Recep Tayyip Erdogan has become the most successful Prime Minister in the history of Turkey's multiparty system after a landslide victory at the country's general election.
His centre-right Justice and Development party (AKP), in power since 2002, won 49.9% of all votes, giving it 325 seats in parliament.
The result falls short of the two-thirds majority needed to rewrite Turkey's 1982 military constitution without having to consult parliament.
The Republican People's party (CHP) came second with 25.9%. The only other party to gain seats in parliament, the Nationalist Movement party (MHP), took 13%, seemingly unaffected by a sex tape scandal that caused the resignation of 10 senior party members.
Thirty-six independent candidates, most of whom are backed by the Kurdish BDP, were also voted in, among whom was Kurdish campaigner Leyla Zana from Diyarbakir. Turnout was 84.79%.
"Erdogan wants to implement a presidential system," Gencer Ozcan, professor for international relations at Bilgi University told the Guardian.
"This is the main goal of a new constitution. This is the first time that the prime minister handpicked all AKP candidates, assuring absolute loyalty within his own party."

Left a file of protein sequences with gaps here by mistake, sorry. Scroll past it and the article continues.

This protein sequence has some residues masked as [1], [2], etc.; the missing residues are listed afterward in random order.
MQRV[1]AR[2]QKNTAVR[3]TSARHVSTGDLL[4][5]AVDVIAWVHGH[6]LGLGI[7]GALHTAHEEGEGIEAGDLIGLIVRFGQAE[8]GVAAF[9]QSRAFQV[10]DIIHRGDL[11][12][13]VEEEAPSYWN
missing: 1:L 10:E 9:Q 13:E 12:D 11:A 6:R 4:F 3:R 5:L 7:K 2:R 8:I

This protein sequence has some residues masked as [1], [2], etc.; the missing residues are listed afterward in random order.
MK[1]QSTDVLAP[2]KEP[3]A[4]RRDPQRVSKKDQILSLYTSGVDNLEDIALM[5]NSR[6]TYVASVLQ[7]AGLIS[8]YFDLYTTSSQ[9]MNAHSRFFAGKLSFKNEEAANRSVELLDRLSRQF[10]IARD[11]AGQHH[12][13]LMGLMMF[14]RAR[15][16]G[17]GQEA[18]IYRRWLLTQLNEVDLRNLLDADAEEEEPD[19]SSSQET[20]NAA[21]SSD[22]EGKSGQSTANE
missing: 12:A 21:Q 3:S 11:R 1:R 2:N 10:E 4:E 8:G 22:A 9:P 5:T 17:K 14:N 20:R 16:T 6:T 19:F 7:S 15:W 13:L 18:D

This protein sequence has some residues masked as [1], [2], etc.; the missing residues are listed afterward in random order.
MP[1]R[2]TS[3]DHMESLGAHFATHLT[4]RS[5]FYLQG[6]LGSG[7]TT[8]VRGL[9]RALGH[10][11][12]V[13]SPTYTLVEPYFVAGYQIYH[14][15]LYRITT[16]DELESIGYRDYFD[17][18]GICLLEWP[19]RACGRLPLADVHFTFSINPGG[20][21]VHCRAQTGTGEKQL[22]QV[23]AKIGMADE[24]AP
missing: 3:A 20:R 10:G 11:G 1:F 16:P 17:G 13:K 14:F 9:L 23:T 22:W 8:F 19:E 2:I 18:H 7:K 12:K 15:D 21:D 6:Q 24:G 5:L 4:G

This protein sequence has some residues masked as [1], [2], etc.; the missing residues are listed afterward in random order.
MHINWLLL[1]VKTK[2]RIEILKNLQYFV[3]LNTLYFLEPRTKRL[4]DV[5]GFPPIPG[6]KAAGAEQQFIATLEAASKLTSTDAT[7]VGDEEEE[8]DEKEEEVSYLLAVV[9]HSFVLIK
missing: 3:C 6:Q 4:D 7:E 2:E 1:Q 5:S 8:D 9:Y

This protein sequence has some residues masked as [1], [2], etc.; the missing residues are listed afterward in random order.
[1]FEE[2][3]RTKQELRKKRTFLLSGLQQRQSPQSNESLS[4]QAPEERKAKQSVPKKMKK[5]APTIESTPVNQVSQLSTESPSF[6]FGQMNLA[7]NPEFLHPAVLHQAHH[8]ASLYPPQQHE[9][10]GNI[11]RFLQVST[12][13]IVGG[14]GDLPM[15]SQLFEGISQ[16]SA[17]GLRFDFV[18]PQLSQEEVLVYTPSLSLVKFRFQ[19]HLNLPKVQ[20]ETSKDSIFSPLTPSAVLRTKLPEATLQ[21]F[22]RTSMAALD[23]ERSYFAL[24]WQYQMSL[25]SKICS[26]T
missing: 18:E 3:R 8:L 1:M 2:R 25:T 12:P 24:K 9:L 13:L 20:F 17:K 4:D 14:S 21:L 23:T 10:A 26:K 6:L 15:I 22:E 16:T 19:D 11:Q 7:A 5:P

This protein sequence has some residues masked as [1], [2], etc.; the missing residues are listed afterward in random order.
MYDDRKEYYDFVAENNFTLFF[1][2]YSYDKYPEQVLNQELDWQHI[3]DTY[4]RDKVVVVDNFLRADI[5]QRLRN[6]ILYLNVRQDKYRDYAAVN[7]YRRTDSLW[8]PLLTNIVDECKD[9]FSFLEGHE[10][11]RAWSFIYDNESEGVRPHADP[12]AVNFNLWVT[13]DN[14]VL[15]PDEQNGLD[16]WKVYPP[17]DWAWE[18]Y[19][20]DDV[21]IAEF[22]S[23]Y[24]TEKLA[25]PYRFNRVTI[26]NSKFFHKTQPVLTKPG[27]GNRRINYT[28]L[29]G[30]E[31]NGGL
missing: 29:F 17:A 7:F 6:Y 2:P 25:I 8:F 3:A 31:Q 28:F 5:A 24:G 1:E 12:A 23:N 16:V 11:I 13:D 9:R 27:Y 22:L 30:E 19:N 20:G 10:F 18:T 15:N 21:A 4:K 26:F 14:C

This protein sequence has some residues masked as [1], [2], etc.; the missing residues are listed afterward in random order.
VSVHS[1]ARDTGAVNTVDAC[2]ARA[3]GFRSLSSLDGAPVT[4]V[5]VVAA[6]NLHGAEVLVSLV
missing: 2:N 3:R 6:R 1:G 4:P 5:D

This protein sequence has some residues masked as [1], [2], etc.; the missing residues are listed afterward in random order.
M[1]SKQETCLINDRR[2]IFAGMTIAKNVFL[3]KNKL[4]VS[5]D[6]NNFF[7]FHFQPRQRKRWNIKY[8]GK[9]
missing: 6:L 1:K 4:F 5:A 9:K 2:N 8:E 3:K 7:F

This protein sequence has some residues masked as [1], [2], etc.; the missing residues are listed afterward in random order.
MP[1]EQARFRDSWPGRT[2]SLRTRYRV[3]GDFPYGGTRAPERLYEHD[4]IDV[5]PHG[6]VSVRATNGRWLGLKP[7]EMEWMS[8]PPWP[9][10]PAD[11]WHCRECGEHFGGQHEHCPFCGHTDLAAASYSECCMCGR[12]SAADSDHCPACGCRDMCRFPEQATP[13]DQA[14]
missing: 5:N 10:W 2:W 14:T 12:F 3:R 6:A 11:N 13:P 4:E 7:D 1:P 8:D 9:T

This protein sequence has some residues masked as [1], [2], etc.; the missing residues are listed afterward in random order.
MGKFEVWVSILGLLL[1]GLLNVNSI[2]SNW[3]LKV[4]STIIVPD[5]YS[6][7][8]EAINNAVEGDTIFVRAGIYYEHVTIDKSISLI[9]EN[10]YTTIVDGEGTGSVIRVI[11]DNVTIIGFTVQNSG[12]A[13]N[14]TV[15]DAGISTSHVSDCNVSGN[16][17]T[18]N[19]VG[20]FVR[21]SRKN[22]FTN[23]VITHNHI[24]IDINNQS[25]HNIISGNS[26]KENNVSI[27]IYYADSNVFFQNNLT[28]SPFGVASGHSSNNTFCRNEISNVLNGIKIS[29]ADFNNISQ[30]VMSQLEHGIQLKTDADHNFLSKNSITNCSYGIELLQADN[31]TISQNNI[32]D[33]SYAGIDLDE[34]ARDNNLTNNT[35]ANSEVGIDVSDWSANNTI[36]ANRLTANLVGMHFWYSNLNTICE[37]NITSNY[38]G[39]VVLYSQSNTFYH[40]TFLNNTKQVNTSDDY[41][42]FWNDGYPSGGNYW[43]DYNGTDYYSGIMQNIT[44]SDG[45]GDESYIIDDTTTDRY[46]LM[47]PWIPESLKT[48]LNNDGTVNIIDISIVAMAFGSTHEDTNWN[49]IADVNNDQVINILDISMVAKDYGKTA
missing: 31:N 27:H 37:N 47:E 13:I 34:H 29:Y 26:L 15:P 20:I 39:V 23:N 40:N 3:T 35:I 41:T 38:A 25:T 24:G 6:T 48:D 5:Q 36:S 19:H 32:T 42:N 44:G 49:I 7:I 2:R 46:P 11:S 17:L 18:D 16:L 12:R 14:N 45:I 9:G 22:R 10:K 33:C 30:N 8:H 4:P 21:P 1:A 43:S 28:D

But the election result requires wider parliamentary consensus on a new constitution.
This comes as good news to government critics who, concerned about Erdogan's increasingly authoritarian stance, accused him of wanting to "Putinise" the country in an effort to remain in charge beyond 2015, when he would be barred from serving as prime minister again.
Speaking at a victory rally in the capital, Ankara, Erdogan adopted a conciliatory tone: "Today workers, pensioners, farmers have won. People in the villages have won. Today 74 million people have won. Today the western world, Tripoli, Gaza have won. The Middle East, the Balkans, Europe have won. Peace, justice and stability have won."